If you’re new to the world of guitar, you may hear some terms and phrases bandied about that sound like people talking in a foreign language.  In many cases, these are simply ways to describe how the mechanical parts of the instrument are calibrated for the individual player.  Once you become familiar with a few of these concepts, you’ll be able to start conversing in the language of guitar.

String Gauge

String Guage is how thick or thin the strings are.  This is measured in millimeters and is solely a matter of preference to the player.  Gauges are often referred to as heavy (thickest), medium and light (thinnest).


Action is the distance between the fretboard and the strings.  Lowering the action means bringing the strings closer to the frets, making the distance shorter, and the effort easier, to press the strings down when you’re playing chords.  Raising the action is bringing the strings further away from the fretboard.  This is usually done to reduce fret buzz (see below).


Intonation is how well the notes of the guitar maintain correct pitch as you play at different locations on the fretboard.  If the intonation is off, a chord played at the 2nd fret could be in tune but a chord played at the 10th fret may sound out of tune.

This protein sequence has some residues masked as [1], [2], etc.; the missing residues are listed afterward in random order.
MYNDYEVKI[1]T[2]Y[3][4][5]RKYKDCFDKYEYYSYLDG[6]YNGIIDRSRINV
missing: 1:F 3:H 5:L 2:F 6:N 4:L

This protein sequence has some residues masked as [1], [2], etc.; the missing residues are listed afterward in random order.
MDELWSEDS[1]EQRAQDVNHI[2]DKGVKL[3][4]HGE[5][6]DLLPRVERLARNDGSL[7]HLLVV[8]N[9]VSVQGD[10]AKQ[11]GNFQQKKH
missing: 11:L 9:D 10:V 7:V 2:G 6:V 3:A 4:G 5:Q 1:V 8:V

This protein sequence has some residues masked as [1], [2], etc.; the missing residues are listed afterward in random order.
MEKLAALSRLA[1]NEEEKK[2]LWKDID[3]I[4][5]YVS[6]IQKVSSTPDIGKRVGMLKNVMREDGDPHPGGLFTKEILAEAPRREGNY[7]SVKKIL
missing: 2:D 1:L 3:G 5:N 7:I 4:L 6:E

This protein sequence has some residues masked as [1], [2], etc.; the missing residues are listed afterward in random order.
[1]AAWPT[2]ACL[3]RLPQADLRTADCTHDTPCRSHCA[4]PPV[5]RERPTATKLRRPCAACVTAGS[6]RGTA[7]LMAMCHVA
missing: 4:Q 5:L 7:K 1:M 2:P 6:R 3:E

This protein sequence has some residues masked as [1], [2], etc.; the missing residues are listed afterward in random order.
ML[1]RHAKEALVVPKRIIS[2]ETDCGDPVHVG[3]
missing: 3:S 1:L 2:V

Fret Buzz

Fret buzz is a rattling, buzzing sound that happens when a vibrating string hits against one or more frets.  A certain amount of fret buzz is normal.  When it becomes excessive, irritating or prevents notes from playing clearly, it’s time for some adjustment.


Setup is the overall process of adjusting a guitar for an individual player.  You can take a guitar for a general setup or provide specific requirements for your taste or needs.  Maybe you like really low action and light gauge strings or higher action and heavy gauge strings (sicko!).  Or maybe you’re getting some fret buzz on the D string at the 4th fret that you want to get rid of.  Let your guitar tech know your concerns and they’ll address them during the setup process.

If you’ve made it this far, hopefully some of those elusive conversations and blog posts will start to make a little more sense.  You’ll be well on your way to speaking the language of the guitar!